Skip to main content

UFC featherweight champion Alexander Volkanovski is relishing the role of underdog ahead of his UFC 284 showdown with his lightweight equivalent Islam Makhachev.

The Australian, unbeaten in almost a decade, will welcome Russia’s Makhachev to his home country next month for a champion-versus-champion showdown between two fighters listed at the summit of the sport’s pound-for-pound rankings. But Volkanovski, currently the number one P4P fighter on the planet, appears — in some quarters at least — to be being overlooked in advance of his clash with the Dagestani grappler amid suggestions that he will be too small or not strong enough to hang with the lightweight champion.

But Volkanovski rubbishes such suggestions and says that some people, Makhachev notably included, are in for a tremendous surprise when that first bell rings in Perth on the night of February 11.

“Everyone says that, ‘I love being the underdog,’ but I do,” he said on Israel Adesanya’s YouTube channel, as noted by MMA Fighting.

“That’s the challenge, being the underdog, proving the doubters and the haters, all that type of stuff — I don’t let it really get to me, but I let it get to me enough where I’m like, ‘Alright, I’m going to train a little bit harder, I’m going to shut these guys up, and I’m going to go out there and do it.’  It makes me want those fights. Those are fights that I want. I feel like in the featherweight division I was trying to find which fight that was going to be and then this lightweight thing came and that’s what I wanted. I’m glad I did it because it’s already made me such a better fighter.”

But in his own recognition of the challenge awaiting him, Volkanovski says that it has pushed him harder in the training room than ever before. And even he seems impressed at the results.

“The fact that I’m moving up, doing the bulking, telling myself we need to get stronger, we need to work on that takedown defense, all of a sudden I’m twice as strong as I was. My defence is just on point. I’m like an absolute brick wall when people are trying to run into me and they feel it, they instantly feel it as soon as they grab ahold of me or we grab each other. They can already significantly see the strength, so it just makes you think where I go from here.”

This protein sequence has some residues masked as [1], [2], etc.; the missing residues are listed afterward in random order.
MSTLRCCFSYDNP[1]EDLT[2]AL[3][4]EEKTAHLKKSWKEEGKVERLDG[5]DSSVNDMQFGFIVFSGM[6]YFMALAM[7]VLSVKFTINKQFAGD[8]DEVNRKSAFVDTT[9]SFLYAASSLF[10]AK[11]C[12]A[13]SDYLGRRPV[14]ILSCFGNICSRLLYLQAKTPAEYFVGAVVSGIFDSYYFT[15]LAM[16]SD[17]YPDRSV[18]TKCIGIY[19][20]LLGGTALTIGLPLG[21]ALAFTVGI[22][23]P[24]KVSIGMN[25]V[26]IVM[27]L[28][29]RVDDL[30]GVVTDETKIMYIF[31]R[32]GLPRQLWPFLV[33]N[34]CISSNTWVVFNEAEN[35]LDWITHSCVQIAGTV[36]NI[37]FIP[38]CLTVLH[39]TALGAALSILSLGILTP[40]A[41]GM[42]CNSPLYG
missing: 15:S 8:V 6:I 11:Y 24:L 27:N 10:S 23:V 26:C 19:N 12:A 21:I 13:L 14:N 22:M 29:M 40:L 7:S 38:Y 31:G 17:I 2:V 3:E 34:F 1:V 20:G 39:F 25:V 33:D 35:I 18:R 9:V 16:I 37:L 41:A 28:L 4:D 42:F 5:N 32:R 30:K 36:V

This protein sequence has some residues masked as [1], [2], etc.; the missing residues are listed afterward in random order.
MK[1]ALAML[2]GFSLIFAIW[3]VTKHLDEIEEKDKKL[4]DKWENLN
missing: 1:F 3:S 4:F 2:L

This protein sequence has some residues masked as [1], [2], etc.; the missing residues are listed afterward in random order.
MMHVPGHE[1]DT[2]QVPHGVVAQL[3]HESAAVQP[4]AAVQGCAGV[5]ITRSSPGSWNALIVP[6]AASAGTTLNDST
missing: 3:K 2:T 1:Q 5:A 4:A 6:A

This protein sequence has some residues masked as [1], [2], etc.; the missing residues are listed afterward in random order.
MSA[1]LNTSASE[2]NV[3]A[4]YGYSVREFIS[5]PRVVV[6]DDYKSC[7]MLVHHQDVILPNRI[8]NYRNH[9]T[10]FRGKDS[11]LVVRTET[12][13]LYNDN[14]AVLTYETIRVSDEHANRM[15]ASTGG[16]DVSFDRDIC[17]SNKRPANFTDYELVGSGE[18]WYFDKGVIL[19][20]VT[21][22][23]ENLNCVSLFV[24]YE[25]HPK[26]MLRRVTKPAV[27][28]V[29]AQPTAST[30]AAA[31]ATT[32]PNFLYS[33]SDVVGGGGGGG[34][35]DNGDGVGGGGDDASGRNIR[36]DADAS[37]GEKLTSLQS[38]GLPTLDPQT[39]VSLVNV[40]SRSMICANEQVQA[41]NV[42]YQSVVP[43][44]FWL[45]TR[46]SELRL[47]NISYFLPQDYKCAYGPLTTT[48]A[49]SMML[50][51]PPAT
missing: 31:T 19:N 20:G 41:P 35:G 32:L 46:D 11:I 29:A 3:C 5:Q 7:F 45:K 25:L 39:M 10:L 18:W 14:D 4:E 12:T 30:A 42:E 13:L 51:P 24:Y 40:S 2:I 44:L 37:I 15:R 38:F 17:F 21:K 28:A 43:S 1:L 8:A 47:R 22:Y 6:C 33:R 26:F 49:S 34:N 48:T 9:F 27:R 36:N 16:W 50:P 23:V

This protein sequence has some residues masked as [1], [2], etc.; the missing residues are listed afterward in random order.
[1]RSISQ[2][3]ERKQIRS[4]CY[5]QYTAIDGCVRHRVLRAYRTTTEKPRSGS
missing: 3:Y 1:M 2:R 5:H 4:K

And Volkanovski also suggested that he suspects Makhachev is looking down on him — both figuratively and literally. But as he explained, this has been a factor in practically every bout in his career, and that fighting as the smaller man comes with very specific advantages.

“I’m f*cking tiny. I’ve always been short,” Volkanovski explained. “That’s just how it is. Even the featherweights are taller than me. But you can see in his face like, ‘This guy ain’t too big.’ I’ve seen that on plenty of people’s faces. I’ve seen that on my previous fights. My last four, five fights, but that face quickly changes when I’m in the Octagon. Give me 10 seconds with him, that face changes real quick. All of a sudden that size doesn’t matter, all of a sudden my footwork, ‘Where’s this guy at? I’m in a puzzle, he’s already giving drama.’

“Then I put my hands on him, there’s another problem. Then they try to grab ahold of me and I’m a little brick f*cking wall, there’s another problem. That’s when you see them start to crumble and be like, ‘F*ck, what have I got myself into?’ That’s exactly what’s going to happen with Islam, especially the way he’s looking. I can tell he really thinks he’s going to be way too strong.”

He, and the rest of us, find out for sure in just a little over two weeks’ time.